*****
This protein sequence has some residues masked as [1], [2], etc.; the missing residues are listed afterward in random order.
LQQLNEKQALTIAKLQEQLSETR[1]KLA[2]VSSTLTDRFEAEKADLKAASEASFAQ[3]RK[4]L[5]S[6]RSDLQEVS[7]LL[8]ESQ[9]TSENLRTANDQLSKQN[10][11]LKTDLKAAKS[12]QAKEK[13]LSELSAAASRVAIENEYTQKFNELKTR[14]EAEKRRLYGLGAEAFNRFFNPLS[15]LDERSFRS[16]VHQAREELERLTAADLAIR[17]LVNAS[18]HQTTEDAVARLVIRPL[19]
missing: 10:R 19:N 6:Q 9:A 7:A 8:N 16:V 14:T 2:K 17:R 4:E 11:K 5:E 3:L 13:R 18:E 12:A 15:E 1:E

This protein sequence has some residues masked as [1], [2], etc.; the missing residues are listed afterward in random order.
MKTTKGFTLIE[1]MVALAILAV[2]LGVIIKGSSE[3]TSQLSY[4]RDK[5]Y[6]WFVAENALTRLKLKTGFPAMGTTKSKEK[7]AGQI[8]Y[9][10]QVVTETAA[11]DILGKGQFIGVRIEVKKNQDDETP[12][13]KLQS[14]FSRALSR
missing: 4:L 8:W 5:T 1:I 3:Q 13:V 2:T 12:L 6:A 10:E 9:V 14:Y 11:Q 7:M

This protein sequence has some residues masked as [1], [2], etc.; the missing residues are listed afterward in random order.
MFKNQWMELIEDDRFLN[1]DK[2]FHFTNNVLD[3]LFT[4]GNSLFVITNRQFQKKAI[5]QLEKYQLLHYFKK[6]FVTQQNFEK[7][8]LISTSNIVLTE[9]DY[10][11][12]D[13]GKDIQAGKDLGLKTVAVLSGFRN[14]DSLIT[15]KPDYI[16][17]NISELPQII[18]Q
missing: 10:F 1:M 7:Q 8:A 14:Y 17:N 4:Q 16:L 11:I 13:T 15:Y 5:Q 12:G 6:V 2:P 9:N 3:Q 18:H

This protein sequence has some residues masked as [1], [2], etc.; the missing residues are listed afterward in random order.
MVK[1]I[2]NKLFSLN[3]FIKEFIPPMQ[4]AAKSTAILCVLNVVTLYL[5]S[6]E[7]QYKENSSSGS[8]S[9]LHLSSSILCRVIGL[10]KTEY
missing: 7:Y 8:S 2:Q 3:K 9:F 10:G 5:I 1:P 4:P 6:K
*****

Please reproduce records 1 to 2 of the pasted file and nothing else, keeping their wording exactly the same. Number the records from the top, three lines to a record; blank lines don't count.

This protein sequence has some residues masked as [1], [2], etc.; the missing residues are listed afterward in random order.
LQQLNEKQALTIAKLQEQLSETR[1]KLA[2]VSSTLTDRFEAEKADLKAASEASFAQ[3]RK[4]L[5]S[6]RSDLQEVS[7]LL[8]ESQ[9]TSENLRTANDQLSKQN[10][11]LKTDLKAAKS[12]QAKEK[13]LSELSAAASRVAIENEYTQKFNELKTR[14]EAEKRRLYGLGAEAFNRFFNPLS[15]LDERSFRS[16]VHQAREELERLTAADLAIR[17]LVNAS[18]HQTTEDAVARLVIRPL[19]
missing: 10:R 19:N 6:Q 9:A 7:A 8:N 16:V 14:T 2:K 17:R 4:E 11:K 5:E 3:L 13:R 18:E 12:A 15:E 1:E

This protein sequence has some residues masked as [1], [2], etc.; the missing residues are listed afterward in random order.
MKTTKGFTLIE[1]MVALAILAV[2]LGVIIKGSSE[3]TSQLSY[4]RDK[5]Y[6]WFVAENALTRLKLKTGFPAMGTTKSKEK[7]AGQI[8]Y[9][10]QVVTETAA[11]DILGKGQFIGVRIEVKKNQDDETP[12][13]KLQS[14]FSRALSR
missing: 4:L 8:W 5:T 1:I 3:Q 13:V 2:T 12:L 6:A 10:E 9:V 14:Y 11:Q 7:M